Stephan Davidek Retrospective

This is all the work of one man, Stefan Davidek.
To add another piece of art to the collection contained in the 2,400 square feet of this exhibit would require a figurative shoe horn, putting viewers on their knees to see the works fitted in the few inches of space along the floor.

As it is, this retrospective is wall-to-wall and floor-to-ceiling. It chronicles the work of a talented native son, a Flintstone of the art world. Born in Flint in 1924, Davidek began taking art classes at age 7 or 8. His aunt Mary would take the boy by streetcar to a studio in the upstairs space over Reo Samon’s garage attached to the Samon Building where the Flint Institute of Art was housed in the early 1930s. “It was magic,” he would later tell an interviewer. One could say it began there, a passion of drawing, painting, and silkscreen. Davidek raised his family by painting, though in his case it was in producing decorative painting on interior walls in homes, churches, and area businesses. That was the continuation of a heritage that began generations ago in the Davidek family in Europe and one that continues to this day with family members carrying on the business.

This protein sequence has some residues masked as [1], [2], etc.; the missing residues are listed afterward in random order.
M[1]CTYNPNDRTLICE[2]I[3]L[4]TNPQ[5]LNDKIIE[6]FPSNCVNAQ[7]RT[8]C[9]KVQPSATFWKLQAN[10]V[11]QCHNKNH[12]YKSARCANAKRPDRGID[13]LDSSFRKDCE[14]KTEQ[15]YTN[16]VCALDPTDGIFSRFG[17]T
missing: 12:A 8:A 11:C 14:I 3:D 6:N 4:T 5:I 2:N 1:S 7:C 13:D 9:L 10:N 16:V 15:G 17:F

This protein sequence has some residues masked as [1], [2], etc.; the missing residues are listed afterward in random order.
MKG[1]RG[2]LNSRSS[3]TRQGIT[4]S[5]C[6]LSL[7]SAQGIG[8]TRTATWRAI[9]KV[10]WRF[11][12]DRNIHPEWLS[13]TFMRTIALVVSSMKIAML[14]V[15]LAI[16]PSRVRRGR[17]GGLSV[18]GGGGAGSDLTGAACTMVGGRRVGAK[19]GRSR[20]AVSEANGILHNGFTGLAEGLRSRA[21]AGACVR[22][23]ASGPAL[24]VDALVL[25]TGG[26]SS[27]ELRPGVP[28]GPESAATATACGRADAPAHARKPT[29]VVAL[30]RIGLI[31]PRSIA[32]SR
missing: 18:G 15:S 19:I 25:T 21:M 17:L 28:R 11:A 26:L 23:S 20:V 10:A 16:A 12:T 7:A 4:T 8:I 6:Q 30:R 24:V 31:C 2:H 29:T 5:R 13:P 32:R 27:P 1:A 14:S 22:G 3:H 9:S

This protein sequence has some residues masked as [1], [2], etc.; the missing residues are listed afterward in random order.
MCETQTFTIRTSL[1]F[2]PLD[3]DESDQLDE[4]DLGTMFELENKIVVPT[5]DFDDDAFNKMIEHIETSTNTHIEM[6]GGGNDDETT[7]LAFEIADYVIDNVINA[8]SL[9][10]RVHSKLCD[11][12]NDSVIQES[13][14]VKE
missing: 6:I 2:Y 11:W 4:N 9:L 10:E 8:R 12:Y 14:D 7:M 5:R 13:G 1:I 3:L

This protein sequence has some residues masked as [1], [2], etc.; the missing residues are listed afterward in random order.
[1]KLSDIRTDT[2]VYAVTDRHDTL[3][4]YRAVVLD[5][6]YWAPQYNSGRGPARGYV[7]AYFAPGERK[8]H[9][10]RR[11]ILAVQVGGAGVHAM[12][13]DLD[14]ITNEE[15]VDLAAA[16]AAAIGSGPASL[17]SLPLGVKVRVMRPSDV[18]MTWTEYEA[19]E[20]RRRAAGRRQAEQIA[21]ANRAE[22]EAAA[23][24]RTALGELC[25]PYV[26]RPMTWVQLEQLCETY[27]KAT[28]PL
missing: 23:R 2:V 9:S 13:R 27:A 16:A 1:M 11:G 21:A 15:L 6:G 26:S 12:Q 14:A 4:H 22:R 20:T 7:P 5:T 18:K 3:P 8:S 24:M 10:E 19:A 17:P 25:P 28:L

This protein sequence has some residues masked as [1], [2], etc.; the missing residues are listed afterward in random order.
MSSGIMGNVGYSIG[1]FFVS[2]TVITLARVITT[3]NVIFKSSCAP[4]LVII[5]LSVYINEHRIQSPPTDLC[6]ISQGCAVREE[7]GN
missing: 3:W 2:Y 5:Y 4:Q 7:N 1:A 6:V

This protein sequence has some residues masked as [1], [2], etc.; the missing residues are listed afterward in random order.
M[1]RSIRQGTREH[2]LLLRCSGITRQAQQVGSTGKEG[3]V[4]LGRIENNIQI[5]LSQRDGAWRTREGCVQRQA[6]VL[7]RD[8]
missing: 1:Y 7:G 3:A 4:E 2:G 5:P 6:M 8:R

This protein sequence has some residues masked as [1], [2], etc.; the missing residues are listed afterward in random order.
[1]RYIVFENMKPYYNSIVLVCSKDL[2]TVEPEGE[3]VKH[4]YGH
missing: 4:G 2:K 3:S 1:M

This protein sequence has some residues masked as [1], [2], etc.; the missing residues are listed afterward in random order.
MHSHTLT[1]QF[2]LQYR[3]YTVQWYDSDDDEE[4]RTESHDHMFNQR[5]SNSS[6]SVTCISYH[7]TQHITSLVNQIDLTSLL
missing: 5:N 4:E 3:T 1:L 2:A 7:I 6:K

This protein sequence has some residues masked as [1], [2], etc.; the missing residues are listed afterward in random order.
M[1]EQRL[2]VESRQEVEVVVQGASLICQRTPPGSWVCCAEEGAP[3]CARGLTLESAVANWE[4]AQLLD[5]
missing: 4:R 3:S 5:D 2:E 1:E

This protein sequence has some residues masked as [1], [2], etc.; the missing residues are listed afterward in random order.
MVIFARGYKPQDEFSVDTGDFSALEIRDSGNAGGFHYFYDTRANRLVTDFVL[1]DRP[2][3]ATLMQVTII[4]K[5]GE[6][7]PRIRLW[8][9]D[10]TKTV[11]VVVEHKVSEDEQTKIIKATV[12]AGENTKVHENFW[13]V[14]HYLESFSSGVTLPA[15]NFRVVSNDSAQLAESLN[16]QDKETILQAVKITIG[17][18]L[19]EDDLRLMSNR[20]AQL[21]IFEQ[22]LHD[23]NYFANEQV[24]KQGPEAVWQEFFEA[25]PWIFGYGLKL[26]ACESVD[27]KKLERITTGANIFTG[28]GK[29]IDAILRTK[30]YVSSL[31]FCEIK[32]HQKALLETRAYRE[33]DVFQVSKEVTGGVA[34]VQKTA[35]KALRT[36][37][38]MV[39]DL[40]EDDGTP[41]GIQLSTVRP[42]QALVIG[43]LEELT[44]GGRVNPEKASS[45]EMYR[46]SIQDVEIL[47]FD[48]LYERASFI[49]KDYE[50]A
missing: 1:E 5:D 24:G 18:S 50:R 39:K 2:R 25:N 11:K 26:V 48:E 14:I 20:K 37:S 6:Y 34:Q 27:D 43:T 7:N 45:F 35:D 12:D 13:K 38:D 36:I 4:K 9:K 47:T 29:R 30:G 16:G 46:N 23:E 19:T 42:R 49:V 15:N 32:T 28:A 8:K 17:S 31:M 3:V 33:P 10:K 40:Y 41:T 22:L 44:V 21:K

Read more about Buckham’s October ’17 Exhibit, showcasing the lifelong work of iconic Flint artist Stehan Davidek, in Bruce Edward’s Flintside article:

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